Yemeni police say thousands of people have fled a southern village where security forces are laying siege to al-Qaeda militants who took over houses there. The police chief for the surrounding district, Abdullah Baouda, says government forces have moved into the village of Hawta with tanks and armored vehicles and 90% of its residents have fled. One fleeing family said Monday that forces have shelled the village indiscriminately for the past two days. The village is in Yemen‘s mountainous Shabwa province, one the areas where al-Qaeda in the Arabian Peninsula has taken root over the past year and a half. Yemen’s al-Qaeda offshoot has been linked to the failed attempt to bomb a Detroit-bound airliner on Christmas Day.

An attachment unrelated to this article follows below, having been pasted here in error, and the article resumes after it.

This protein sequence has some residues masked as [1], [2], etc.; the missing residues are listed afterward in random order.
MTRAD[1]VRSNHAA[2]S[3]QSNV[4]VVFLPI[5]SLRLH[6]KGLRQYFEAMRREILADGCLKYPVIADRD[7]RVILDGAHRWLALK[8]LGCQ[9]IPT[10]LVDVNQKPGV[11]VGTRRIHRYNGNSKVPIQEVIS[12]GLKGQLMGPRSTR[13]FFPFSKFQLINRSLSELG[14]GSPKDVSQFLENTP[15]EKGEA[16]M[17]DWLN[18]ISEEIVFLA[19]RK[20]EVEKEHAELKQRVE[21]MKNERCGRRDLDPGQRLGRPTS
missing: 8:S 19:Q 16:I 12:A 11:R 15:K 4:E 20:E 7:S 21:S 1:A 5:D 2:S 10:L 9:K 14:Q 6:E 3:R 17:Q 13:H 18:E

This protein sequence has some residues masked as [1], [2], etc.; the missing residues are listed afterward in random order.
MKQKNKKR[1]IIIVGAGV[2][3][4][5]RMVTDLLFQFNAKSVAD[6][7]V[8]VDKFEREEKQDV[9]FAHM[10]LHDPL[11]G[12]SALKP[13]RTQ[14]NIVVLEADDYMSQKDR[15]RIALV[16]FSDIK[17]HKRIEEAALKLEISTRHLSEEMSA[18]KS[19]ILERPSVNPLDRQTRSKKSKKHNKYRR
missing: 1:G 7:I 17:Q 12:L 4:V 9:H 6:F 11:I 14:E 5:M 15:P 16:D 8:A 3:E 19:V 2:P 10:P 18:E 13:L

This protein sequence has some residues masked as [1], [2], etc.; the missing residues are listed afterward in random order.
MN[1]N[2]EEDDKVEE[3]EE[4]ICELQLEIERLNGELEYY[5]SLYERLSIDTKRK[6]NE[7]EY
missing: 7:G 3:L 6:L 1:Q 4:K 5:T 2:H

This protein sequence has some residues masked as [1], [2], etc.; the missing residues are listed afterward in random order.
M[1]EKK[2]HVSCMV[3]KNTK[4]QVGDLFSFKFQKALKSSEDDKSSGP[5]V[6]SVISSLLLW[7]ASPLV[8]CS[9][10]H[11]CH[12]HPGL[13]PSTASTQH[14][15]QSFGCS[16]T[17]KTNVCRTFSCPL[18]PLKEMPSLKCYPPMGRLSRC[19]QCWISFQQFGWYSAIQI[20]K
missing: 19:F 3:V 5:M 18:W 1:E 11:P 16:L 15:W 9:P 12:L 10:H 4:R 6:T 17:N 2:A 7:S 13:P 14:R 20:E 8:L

The European Union‘s executive body labeled France’s expulsions of Gypsies “a disgrace” last week and said the deportations probably breach European Union law. France’s deportation of more than 1,000 Gypsies, also known as Roma, mainly to Romania, has drawn international condemnation in recent weeks. Officials in France have dismantled over 100 illegal camps. EU Justice Commissioner Viviane Redingharshly criticized French authorities for telling the EU commission it was not discriminating against Gypsies — a claim apparently contradicted by news reports of a government letter ordering regional officials to speed up a crackdown on illegal camps of Gypsies.